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Global Supply Chain News: Maersk Leads Way at Ocean Carriers actually Making Money Despite Falling Demand

 

Carriers have Shown Unprecedented Discpline, Keeping Capacity in Line with Demand

 

 

Sept, 2, 2020
SCDigest Editorial Staff

There have long been financial challenges at ocean container carriers, in a sector that since the Great Recession has seen chronic conditions of supply significantly exceeding demand.

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Now, analysts are projecting big 2020 earnings for the sector, when just a few months ago many of the same analysts were forecasting billions of dollars in losses for the group.  
 

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But even as container volumes drooped as a result of the global virus pandemic, carriers have used a variety of strategies to actually make their bottom lines look good.

Case in point: Maersk Line, the industry largest carrier by capacity. It's parent company saw its Q2 earnings more than tripled, as rising freight rates and declines fuel costs offset lower shipping volumes.

"We took out 20% of capacity and that saved us costs and boosted utilization rates," Maersk Chief Executive Soren Skou said in an interview with the Wall Street Journal. "We managed our network like UPS and FedEx, adjusting capacity to demand."

Maersk raised its full year earnings guidance and now expects to see operating earnings of between $6 billion and $7 billion.

But Maersk isn't the only container carrier seeing unexpected profits, with a string of carriers reporting strong earnings in Q2, defying earlier projections that ocean carriers would see big losses as a result of shipping demand driven by coronavirus lockdowns.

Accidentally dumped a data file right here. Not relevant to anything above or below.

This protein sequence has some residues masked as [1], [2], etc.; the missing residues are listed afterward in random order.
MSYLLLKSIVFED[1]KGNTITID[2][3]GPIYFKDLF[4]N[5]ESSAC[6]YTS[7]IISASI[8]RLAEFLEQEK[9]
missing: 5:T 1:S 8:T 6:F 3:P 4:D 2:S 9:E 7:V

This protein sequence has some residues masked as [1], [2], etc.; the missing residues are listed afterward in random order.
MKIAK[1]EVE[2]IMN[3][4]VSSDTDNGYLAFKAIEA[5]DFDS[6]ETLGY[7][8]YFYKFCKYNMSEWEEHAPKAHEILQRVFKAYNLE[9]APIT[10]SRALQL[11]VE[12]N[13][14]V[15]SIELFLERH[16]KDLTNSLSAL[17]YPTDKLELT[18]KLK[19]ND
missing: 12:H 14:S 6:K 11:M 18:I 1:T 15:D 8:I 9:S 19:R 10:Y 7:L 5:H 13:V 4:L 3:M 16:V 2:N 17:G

In fact, some container carriers are reporting their best earnings in years.

The typical response of the industry to excess capacity in recent years was to lower rates, leading to red ink for many, or at best weak earnings, with rates often not even able to match operating costs, let alone capable of delivering profits.


This time, however, container lines have pulled back capacity, cancelling sailings and showing an operating and rate discipline they have never been able to achieve until now.


The Wall Street Journal notes that "as demand collapsed from the city lockdowns in March and April, liner companies started canceling sailings and sidelining ships. At the same, falling oil prices because of pandemic-induced lockdowns sent fuel costs for carriers down sharply, a reversal from expectations that bunker costs wlould soar after a mandatory switch to cleaner fuels."


Together, supply came quickly came in line with demand, with that dynamic augmented by huge fuel savings.


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Now, analysts are projecting big 2020 earnings for the sector, when just a few months ago many of the same analysts were forecasting billions of dollars in losses for the group.

That even as most have reported double-digit declines in container volumes.

But now volumes are back on the rise.

The cost to send a contain from Asia to the US West Coast reached $3,639 the week ending Aug. 28, according to the Shanghai Containerized Freight Index. That is a record high and more than twice the rate in January.

Rates for shipping Shanghai to the US East Coast was more than $4,200 per container, a five-year high and up from $2,562 in the beginning of the year.

"Long-held convictions that big fleets and dominant market share would somehow, someday lead to profits have faded," the Wall Street Journal article reports. "Operators now insist they'll deploy capacity only where it will pay."


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